How to use present perfect continuous
We use the present perfect continuous (present perfect progressive) in two major cases.
1. It has been raining, the rain has just stopped, the grass is wet now
The activity started in the past and it has recently or just stopped. As a rule, we want to show the causal relationship between the activity and its result at the moment of speaking.
— Why are you out of breath? — I have been running. I started running some time ago. I've just stopped running. As a result, I'm out of breath now.
We have been playing volleyball for two hours. We are thirsty. We started playing two hours ago. As a result, after two hours of playing, we are thirsty.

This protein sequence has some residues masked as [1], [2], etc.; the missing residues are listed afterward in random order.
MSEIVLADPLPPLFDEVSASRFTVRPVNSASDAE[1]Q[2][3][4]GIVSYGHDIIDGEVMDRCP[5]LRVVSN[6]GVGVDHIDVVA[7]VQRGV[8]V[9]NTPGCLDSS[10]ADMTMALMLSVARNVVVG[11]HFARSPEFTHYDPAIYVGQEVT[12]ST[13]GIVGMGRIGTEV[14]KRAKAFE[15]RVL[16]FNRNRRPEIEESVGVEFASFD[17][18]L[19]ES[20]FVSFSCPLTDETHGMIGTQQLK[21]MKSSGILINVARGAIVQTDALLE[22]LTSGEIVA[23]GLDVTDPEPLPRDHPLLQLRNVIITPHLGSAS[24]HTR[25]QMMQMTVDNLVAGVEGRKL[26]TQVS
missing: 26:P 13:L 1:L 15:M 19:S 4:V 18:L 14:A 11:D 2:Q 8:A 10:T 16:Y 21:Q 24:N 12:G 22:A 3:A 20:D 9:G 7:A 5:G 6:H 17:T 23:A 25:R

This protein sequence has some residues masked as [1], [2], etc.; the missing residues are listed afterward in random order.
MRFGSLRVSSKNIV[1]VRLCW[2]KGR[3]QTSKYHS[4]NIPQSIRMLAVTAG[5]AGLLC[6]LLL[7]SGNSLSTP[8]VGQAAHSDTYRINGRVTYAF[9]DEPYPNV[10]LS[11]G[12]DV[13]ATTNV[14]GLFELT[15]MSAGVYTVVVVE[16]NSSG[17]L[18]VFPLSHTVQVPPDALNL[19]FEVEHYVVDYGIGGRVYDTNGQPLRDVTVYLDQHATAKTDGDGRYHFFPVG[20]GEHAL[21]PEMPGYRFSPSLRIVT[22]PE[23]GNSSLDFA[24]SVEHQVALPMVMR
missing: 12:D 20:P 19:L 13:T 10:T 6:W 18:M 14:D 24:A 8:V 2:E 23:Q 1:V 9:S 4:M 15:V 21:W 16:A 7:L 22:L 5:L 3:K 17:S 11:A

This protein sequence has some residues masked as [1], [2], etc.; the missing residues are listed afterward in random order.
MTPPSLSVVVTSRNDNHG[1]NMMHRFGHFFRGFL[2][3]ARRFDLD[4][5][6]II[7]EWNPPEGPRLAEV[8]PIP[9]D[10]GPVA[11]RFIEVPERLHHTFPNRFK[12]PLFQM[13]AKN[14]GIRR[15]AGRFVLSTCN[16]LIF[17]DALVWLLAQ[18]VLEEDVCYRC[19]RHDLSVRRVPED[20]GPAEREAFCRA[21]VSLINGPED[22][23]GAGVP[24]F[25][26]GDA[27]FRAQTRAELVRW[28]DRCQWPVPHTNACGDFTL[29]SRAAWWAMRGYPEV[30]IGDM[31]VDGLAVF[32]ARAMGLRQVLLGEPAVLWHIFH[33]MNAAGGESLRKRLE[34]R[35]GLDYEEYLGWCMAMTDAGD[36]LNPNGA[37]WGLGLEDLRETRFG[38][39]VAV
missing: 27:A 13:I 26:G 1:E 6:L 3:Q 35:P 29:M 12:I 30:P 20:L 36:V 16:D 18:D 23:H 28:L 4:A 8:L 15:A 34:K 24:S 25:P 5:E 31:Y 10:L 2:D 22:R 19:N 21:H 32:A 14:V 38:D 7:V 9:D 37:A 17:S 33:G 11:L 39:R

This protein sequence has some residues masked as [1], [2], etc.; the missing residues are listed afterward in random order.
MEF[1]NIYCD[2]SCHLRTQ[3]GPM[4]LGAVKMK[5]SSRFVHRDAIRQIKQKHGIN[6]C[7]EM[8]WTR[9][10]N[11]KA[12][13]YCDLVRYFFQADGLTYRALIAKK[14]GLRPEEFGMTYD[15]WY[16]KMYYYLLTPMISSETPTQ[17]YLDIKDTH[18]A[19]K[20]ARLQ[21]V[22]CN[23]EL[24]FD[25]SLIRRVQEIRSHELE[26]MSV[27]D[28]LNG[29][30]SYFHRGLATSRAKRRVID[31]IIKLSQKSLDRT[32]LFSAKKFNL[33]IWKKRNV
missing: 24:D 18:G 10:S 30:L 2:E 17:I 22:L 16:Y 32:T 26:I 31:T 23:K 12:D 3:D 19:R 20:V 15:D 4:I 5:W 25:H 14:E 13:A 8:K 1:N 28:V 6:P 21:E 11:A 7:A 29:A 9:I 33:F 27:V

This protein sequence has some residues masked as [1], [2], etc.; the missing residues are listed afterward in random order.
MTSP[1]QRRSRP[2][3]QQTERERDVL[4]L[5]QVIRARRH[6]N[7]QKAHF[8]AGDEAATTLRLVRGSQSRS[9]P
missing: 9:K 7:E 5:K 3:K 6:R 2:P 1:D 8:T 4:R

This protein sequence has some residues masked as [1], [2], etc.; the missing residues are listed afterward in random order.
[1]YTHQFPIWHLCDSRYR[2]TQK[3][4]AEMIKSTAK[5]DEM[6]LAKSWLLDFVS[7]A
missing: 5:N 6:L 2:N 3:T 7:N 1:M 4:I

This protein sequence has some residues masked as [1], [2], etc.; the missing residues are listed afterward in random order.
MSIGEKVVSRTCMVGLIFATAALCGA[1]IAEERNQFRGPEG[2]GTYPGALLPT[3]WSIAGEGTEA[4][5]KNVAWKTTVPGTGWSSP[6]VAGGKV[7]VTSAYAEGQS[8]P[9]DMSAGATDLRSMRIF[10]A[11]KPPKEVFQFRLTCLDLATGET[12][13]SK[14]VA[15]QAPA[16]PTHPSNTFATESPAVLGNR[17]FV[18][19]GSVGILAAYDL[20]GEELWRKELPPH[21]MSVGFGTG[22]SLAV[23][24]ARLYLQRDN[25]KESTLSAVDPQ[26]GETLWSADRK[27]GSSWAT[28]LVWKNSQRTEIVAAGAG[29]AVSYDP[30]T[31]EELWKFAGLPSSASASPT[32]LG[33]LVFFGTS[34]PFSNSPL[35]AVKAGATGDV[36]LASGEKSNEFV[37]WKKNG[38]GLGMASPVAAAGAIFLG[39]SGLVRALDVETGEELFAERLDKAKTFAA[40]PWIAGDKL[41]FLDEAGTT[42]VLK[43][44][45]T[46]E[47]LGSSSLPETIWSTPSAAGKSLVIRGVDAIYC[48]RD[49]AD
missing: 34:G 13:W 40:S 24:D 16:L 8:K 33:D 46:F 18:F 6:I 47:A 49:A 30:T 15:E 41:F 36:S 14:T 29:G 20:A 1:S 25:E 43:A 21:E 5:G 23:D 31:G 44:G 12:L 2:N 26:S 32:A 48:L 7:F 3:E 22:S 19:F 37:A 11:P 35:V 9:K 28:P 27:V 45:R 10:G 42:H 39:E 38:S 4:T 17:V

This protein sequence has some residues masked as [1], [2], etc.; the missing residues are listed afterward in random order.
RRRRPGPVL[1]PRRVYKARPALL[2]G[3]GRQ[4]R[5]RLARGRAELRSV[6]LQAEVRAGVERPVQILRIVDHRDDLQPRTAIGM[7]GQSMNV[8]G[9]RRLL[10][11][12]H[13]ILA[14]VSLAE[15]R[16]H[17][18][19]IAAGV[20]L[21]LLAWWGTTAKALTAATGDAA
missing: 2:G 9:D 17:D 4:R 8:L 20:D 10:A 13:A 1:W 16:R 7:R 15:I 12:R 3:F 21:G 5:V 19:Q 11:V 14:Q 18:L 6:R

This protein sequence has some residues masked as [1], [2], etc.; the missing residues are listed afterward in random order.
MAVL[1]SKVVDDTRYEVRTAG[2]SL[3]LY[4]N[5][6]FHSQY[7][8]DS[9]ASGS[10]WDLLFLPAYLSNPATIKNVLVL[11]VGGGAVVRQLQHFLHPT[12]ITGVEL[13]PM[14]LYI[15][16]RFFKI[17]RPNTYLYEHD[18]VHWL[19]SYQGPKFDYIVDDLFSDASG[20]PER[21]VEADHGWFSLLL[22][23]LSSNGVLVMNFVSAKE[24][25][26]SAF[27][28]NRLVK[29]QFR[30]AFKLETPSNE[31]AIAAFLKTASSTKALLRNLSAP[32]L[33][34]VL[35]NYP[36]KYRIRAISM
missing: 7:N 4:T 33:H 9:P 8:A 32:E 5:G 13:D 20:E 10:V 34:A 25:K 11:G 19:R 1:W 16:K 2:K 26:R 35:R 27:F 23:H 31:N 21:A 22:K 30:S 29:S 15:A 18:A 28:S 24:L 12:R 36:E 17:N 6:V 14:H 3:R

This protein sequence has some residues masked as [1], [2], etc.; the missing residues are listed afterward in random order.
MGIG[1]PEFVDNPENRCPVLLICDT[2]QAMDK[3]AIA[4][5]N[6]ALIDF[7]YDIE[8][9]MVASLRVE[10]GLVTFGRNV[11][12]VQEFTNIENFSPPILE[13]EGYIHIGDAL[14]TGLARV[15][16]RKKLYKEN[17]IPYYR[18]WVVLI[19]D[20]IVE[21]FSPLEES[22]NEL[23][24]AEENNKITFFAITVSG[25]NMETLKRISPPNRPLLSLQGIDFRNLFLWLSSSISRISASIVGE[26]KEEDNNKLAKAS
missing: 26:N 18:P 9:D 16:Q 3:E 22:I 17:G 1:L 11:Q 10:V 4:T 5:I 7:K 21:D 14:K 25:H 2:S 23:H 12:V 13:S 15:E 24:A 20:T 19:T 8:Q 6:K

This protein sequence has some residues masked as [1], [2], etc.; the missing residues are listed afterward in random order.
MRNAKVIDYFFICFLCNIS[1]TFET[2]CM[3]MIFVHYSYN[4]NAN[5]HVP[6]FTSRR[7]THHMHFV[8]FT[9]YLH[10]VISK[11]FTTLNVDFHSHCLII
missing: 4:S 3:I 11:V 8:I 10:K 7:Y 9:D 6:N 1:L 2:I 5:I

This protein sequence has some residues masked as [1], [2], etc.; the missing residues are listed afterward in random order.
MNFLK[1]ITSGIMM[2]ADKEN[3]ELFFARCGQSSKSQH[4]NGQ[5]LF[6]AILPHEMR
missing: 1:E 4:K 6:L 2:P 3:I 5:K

Julie has been walking in the rain. Her clothes and her hair are wet now. The rain started some time ago. Julie has spent some time in the rain. As a result, she's wet.
2. It has been raining for two hours and it's still raining
The activity started in the past and it is still going on. We use the present perfect continuous to stress that the activity has been lasting for some time (some hours, days, years etc.).
Kate has been learning Spanish for three years. She started to learn it three years ago and she's still learning it.
Where are you? I've been waiting for you for half an hour! I started waiting half an hour ago and I'm still waiting.
We have you been working here for six months. We started working here six months ago and we're still working here.
How long, for, since
We often use the following "signal" words with the present perfect continuous:
- how long
— How long has it been raining? — It's been raining for two hours. It's been raining since noon.
— How long have you been playing the piano? — I've been playing it for five years. I've been playing it since I left school.